The report assesses whether an expanded industry in the US would be environmentally sound and safe based on current production practices. The research team found the major issues surrounding NOFA to be: large numbers of recent farmed fish escapes, infectious disease outbreaks on farms, development of drug resistant parasites and bacteria, persistence of veterinary drugs in the environment, fish waste causing local and regional ecosystem impacts, and dangers that could cause elevated rates of injury and death among workers. The research team notes that some of these issues can be minimized or addressed with improved regulation and monitoring. Other issues, such as fish escapes and release of fish waste, are inevitable outcomes of fish farming in open water systems as currently practiced.

“The recent net pen breach of more than 160,000 farmed Atlantic salmon near Puget Sound is an illustrative example of how things can go wrong with these kinds of operations,” said Jillian Fry, PhD, director of the Public Health & Sustainable Aquaculture Project at CLF and faculty member in the Department of Environmental Health and Engineering. “Globally, many millions of fish have escaped net pen farms. Unfortunately, this is not a new problem to fish farming in coastal or ocean waters.”

Proponents of increasing NOFA operations in the US commonly highlight improvements in specific production practices, but it is often unclear how widely improvements have been adopted. Researchers say the tendency to rely upon the application of existing laws, instead of creating a new regulatory system specifically for aquaculture, has led to regulatory gaps. As a result, many risks described in the report are not adequately monitored or addressed under current US law.

The authors further state that to reduce the potential for conflicts of interest, the National Oceanic and Atmospheric Administration (NOAA), which oversees these finfish operations with other federal agencies, should separate their roles of policy and regulatory development from that of industry promotion. They are concerned that the current situation could lead to decisions that favor industry growth and profitability at the expense of protections for ecosystems and public health.

“Putting NOFA operations in the Gulf of Mexico and other regions is expected to be increasingly risky due to severe weather events associated with climate change. The regulations we currently have in place are simply not designed to effectively handle these risks,” said Fry. “Based on the studies included in our report, NOAA should not approve new operations or implement new permitting in additional regions of the US until the recommendations we’ve outlined are fully implemented.”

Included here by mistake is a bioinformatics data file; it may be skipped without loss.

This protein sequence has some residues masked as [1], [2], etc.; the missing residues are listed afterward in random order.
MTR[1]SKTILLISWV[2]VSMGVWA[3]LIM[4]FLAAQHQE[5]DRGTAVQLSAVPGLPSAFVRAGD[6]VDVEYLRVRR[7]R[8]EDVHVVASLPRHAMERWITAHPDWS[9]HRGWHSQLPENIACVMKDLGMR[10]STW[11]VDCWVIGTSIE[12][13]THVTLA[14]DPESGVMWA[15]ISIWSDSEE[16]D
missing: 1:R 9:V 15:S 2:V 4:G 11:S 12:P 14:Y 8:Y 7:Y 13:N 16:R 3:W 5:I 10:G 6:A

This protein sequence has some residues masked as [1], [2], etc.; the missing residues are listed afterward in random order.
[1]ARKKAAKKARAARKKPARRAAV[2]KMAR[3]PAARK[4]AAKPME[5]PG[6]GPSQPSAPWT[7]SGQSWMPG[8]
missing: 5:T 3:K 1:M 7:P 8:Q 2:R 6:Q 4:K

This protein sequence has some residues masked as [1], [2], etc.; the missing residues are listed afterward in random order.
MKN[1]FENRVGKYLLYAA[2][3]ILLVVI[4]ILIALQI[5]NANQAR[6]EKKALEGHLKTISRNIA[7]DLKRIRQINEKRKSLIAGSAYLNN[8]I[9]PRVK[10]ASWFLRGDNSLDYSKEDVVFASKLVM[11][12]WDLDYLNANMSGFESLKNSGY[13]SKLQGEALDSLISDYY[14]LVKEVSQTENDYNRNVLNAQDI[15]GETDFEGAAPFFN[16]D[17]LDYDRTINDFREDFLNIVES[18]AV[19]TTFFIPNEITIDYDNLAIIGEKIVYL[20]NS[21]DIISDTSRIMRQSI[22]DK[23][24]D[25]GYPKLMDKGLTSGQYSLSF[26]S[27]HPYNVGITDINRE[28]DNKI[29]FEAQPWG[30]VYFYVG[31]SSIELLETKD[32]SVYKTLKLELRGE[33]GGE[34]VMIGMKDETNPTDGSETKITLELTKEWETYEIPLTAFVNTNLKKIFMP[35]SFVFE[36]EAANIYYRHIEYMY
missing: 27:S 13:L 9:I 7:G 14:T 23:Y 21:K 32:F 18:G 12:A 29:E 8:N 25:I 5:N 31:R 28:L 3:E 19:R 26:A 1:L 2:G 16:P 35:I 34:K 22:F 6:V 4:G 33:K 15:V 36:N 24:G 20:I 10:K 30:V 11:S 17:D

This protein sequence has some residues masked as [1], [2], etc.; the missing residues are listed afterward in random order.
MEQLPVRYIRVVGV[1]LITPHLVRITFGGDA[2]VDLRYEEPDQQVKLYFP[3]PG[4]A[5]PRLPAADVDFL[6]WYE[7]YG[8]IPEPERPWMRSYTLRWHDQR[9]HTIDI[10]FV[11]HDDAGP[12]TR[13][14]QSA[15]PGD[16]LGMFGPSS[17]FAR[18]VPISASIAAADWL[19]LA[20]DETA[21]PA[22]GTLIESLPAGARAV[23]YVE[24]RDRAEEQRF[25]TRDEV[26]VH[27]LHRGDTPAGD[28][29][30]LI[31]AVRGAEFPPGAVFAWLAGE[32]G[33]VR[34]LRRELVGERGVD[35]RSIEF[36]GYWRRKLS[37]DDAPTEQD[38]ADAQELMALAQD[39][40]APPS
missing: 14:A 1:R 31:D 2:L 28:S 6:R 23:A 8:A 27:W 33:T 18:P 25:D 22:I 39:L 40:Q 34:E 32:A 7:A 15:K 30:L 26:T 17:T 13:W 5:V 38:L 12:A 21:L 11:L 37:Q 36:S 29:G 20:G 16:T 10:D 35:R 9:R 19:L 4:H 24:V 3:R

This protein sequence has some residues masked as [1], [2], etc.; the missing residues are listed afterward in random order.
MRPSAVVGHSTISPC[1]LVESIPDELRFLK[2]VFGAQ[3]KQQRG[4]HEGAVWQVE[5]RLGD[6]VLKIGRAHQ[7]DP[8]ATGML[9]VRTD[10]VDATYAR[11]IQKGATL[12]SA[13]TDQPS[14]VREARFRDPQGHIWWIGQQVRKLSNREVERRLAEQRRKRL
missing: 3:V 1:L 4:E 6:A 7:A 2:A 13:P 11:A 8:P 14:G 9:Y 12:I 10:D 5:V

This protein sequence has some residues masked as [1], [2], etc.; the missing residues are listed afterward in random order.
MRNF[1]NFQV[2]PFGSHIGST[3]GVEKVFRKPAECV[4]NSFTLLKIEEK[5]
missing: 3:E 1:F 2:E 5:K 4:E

Ecosystem and Public Health Risks from Near- and Offshore Finfish Aquaculture and Policy Changes Needed to Address Current Risks” was written by Jillian P. Fry, David C. Love, and Gabriel Innes.

Fish-farming company offered money for Lummi Nation’s silence about net pens, letters show | The Seattle Times

Pathetic. we need to ban fish farms now.

Cooke Aquaculture offered the Lummi Nation a premium price for the fish it caught that had escaped from Cooke pens, in exchange for keeping silent about a ban on net pen Atlantic salmon farms in Washington. The tribe called the offer “insulting.”

https://www.seattletimes.com/seattle-news/environment/fish-farming-company-offered-money-for-lummi-nations-silence-about-net-pens-letters-show/?utm_source=The+Seattle+Times&utm_campaign=8fa0c0570a-Morning_Brief_10_12_2017&utm_medium=email&utm_term=0_5beb38b61e-8fa0c0570a-121946289

A disgrace: Ten million salmon thrown away by fish farm industry in last year alone – The Herald Scotland

The world of salmon farming in Scotland. Wonder what our statistics are:

THE Scottish fish farming industry has admitted that it threw away up to ten million salmon last year – nearly a quarter of its stock – because of diseases, parasites and other problems.

Official figures reveal the tonnages of dead fish that had to be disposed of has more than doubled from 10,599 in 2013 to a record high of 22,479 in 2016. Most are transported south to be burnt at an incinerator in Widnes near Warrington in northwest England.

 

http://www.heraldscotland.com/news/15583156.A_disgrace__ten_million_salmon_thrown_away_by_fish_farm_industry_in_last_year_alone/?ref=mr&lp=6

It’s been a rough few weeks for salmon, which is now being linked to North Korea’s nuclear program – Washington Post

It has been a bad start to the fall for farmed salmon, and for people who like to eat it. Here’s a quick recap of the news:

https://www.washingtonpost.com/news/food/wp/2017/10/05/its-been-a-rough-few-weeks-for-salmon-which-is-now-being-linked-to-north-koreas-nuclear-program/?hpid=hp_hp-more-top-stories_salmon-815am%3Ahomepage%2Fstory&utm_term=.9bfaaf8545d3